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This document provides a example on configuring the virtual links in Open Shortest Path First Version 3 (OSPFv3). OSPFv3 expands on OSPF version 2 to provide support for IPv6 routing prefixes and the larger size of IPv6 addresses.
For each virtual link, a master security information datablock is created for the virtual link. Because a secure socket must be opened on each interface, there will be a corresponding security information datablock for each interface in the transit area. The secure socket state is kept in the interface's security information datablock. The state field in the master security information datablock reflects the status of all of the secure sockets opened for the virtual link. If all of the secure sockets are UP, then the security state for the virtual link will be set to UP.
Packets sent on a virtual link with IPsec must use predetermined source and destination addresses. The first local area address found in the router's intra-area-prefix LSA for the area is used as the source address. This source address is saved in the area data structure and used when secure sockets are opened and packets sent over the virtual link. The virtual link will not transition to the point-to-point state until a source address is selected. Also, when the source or destination address changes, the previous secure sockets must be closed and new secure sockets opened.
This configuration example uses the area virtual-link command to define an OSPF virtual link in the router configuration mode.
Note: Each virtual link neighbor must include the transit area ID and the corresponding virtual link neighbor router ID in order for a virtual link to be properly configured. Use the show ip ospf EXEC command to see the router ID.
Ensure that you meet these requirements before you attempt this configuration:
Complete the OSPF network strategy and planning for your IPv6 network.
Enable IPv6 unicast routing.
Enable IPv6 on the interface.
This document is not restricted to specific software and hardware versions.
The configurations in this document is based on the Cisco 3700 series router on Cisco IOS® Software Release software 12.4 (15)T 13.
Refer to Cisco Technical Tips Conventions for more information on document conventions.
In this section, you are presented with the information to configure the features described in this document.
Note: Use the Command Lookup Tool (registered customers only) to find more information on the commands used in this document.
This document uses this network setup:
This document uses these configurations:
hostname R1 ! ipv6 unicast-routing ipv6 cef ! interface Loopback0 no ip address ipv6 address FE01:1::1/64 ipv6 enable ipv6 ospf 10 area 0 ! interface Ethernet1/0 no ip address ipv6 address 2011:8:8:1::1/64 ipv6 enable ipv6 ospf 10 area 0 ! ipv6 router ospf 10 router-id 22.214.171.124 log-adjacency-changes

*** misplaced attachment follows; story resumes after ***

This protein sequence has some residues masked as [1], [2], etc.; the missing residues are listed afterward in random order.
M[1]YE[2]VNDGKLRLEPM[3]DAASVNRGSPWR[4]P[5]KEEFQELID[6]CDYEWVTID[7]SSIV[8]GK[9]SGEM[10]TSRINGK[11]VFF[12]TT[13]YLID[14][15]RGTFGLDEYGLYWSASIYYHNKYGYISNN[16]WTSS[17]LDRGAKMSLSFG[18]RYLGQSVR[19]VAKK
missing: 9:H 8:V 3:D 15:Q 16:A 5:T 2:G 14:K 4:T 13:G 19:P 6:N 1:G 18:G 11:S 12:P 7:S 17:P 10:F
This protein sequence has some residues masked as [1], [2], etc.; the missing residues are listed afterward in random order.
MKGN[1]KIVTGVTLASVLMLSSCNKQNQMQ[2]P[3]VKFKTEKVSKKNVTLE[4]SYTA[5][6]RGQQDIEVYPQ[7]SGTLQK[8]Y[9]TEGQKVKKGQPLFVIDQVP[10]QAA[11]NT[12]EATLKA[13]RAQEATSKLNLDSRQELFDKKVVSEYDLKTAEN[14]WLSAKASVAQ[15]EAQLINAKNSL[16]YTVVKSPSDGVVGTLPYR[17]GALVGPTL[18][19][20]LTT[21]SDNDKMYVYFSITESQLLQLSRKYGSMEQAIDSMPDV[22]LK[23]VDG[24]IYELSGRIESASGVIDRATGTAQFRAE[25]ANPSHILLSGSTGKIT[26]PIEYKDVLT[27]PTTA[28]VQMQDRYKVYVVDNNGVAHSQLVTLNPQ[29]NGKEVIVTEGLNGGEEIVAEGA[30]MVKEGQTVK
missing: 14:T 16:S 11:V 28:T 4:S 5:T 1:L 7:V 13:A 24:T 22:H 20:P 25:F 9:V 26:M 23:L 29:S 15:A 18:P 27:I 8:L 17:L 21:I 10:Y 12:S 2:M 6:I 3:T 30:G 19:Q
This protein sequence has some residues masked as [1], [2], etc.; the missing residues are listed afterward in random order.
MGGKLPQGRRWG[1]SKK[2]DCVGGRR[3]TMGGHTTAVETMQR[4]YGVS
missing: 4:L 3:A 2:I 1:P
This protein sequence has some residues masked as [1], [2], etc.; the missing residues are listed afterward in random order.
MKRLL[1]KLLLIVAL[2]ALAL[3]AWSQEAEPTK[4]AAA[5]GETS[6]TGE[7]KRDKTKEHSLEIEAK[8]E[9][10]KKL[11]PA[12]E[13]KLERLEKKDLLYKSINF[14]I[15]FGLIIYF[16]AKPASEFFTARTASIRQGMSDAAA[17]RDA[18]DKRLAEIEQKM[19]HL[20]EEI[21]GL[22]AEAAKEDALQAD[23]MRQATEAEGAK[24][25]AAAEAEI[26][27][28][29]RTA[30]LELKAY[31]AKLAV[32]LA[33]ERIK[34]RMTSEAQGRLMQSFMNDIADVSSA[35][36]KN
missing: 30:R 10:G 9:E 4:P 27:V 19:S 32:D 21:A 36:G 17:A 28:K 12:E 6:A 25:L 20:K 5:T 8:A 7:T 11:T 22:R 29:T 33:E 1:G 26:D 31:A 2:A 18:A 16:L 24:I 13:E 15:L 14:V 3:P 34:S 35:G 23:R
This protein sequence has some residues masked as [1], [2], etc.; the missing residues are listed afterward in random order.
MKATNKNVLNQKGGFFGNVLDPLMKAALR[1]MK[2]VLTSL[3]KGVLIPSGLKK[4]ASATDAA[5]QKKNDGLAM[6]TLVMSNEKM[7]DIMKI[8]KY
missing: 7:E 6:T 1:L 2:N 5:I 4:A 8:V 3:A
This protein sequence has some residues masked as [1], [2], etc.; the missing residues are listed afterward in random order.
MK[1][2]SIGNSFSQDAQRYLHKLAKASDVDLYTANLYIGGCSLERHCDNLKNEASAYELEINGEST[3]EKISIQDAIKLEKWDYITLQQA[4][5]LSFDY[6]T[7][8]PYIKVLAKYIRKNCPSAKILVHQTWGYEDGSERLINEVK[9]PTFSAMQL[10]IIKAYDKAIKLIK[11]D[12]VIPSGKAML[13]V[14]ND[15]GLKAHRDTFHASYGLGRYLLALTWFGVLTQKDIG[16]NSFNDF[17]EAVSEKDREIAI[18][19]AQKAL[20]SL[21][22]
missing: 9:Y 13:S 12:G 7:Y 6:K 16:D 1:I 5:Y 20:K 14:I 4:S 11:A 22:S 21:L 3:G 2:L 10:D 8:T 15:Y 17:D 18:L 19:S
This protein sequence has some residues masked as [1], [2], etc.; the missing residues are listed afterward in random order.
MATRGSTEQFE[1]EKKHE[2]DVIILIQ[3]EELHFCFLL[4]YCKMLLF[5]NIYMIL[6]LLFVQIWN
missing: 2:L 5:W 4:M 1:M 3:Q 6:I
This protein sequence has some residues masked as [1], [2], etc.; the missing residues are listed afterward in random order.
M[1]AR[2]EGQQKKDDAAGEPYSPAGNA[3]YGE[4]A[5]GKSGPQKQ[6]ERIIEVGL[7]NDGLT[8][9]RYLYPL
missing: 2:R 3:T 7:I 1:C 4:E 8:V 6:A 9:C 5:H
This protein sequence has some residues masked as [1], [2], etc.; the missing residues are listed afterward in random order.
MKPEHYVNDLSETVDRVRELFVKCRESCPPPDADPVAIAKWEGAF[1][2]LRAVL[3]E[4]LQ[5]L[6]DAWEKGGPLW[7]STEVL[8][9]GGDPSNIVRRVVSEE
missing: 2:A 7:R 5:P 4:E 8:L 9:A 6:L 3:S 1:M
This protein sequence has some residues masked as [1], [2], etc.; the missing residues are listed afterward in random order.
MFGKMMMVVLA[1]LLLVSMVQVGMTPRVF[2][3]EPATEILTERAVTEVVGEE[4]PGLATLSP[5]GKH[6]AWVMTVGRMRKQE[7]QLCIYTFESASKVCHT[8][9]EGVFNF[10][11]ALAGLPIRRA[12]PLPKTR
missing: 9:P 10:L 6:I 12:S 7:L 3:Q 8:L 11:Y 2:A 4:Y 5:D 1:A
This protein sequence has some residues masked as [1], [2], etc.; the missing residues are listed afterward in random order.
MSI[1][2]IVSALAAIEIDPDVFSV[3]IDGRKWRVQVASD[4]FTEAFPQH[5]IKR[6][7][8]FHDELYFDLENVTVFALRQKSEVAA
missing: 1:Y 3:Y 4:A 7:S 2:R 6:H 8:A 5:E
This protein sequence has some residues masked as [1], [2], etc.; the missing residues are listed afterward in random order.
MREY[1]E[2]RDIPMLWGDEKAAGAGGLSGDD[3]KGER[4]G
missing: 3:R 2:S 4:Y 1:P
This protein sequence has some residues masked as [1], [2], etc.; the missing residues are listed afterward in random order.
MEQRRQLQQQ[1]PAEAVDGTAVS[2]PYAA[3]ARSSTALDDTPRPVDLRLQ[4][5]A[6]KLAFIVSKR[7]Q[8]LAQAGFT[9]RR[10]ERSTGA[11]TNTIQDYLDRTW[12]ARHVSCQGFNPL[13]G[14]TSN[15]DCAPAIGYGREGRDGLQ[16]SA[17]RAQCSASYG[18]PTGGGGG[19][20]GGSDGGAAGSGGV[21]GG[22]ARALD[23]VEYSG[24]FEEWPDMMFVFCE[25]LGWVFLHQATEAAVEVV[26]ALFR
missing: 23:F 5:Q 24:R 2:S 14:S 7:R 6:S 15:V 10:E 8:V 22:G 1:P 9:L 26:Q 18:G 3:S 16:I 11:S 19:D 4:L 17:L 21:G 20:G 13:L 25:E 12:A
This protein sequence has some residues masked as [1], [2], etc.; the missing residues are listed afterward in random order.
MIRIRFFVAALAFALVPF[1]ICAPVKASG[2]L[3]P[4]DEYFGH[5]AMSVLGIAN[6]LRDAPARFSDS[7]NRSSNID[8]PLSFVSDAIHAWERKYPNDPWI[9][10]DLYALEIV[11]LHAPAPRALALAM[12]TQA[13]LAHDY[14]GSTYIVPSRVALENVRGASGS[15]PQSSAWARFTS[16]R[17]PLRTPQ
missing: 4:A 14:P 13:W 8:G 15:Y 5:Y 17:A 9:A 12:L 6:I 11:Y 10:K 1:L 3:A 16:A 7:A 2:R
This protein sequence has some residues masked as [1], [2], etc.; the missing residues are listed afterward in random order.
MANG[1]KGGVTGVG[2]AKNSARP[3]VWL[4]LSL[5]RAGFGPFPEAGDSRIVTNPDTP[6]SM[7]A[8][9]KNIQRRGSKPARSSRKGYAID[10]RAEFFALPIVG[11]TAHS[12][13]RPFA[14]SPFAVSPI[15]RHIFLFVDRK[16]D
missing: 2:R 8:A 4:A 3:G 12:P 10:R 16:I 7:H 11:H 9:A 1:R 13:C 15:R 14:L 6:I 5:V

hostname R2 ! ipv6 unicast-routing ipv6 cef ! interface Loopback0 no ip address ipv6 address FE01:2::2/64 ipv6 enable ipv6 ospf 10 area 0 ! interface Ethernet1/0 no ip address ipv6 address 2011:8:8:1::2/64 ipv6 enable ipv6 ospf 10 area 0 ! interface Serial2/0 no ip address ipv6 address 2011:8:8:2::2/64 ipv6 enable ipv6 ospf 10 area 23 serial restart-delay 0 clock rate 64000 ! ipv6 router ospf 10 router-id 126.96.36.199 log-adjacency-changes area 23 virtual-link 188.8.131.52 !
hostname R3 ! ipv6 unicast-routing ipv6 cef ! interface Loopback0 no ip address ipv6 address FE01:3::3/64 ipv6 enable ipv6 ospf 10 area 23 ! interface Ethernet1/0 no ip address ipv6 address 2011:8:8:3::3/64 ipv6 enable ipv6 ospf 10 area 34 ! interface Serial2/0 no ip address ipv6 address 2011:8:8:2::3/64 ipv6 enable ipv6 ospf 10 area 23 serial restart-delay 0 ! ipv6 router ospf 10 router-id 184.108.40.206 log-adjacency-changes area 23 virtual-link 220.127.116.11 !
hostname R4 ! ipv6 unicast-routing ipv6 cef ! interface Loopback0 no ip address ipv6 address FE01:4::4/64 ipv6 enable ipv6 ospf 10 area 34 ! interface Ethernet1/0 no ip address ipv6 address 2011:8:8:3::4/64 ipv6 enable ipv6 ospf 10 area 34 ! ipv6 router ospf 10 router-id 18.104.22.168 log-adjacency-changes !
Use these commands to verify the configuration:
In Router R1
The output clearly shows that the router R1 can ping successfully the loopback address of the router R4.
R1#ping ipv6 Target IPv6 address: fe01:4::4 Ping Loopback 0 interface of R4 Repeat count : Datagram size : Timeout in seconds : Extended commands? [no]: Type escape sequence to abort. Sending 5, 100-byte ICMP Echos to FE01:4::4, timeout is 2 seconds: !!!!! Success rate is 100 percent (5/5), round-trip min/avg/max = 48/72/96 ms
In Router R2
The show ipv6 ospf neighbor command provides neighbor information on a per interface basis.
|show ipv6 ospf neighbor|
R2# show ipv6 ospf neighbor Neighbor ID Pri State Dead Time Interface ID Interface 22.214.171.124 0 FULL/ - - 22 OSPFv3_VL0 Virtual Link Between R2 & R3 126.96.36.199 1 FULL/DR 00:00:35 4 Ethernet1/0 188.8.131.52 0 FULL/ - 00:00:31 12 Serial2/0
In Router R4
The output clearly shows that the router R4 can ping successfully the loop back interface of router R1.
R4#ping ipv6 Target IPv6 address: fe01:1::1 Ping Loopback 0 interface of R1 Repeat count : Datagram size : Timeout in seconds : Extended commands? [no]: Type escape sequence to abort. Sending 5, 100-byte ICMP Echos to FE01:1::1, timeout is 2 seconds: !!!!! Success rate is 100 percent (5/5), round-trip min/avg/max = 56/100/224 ms
There is currently no specific troubleshooting information available for this configuration.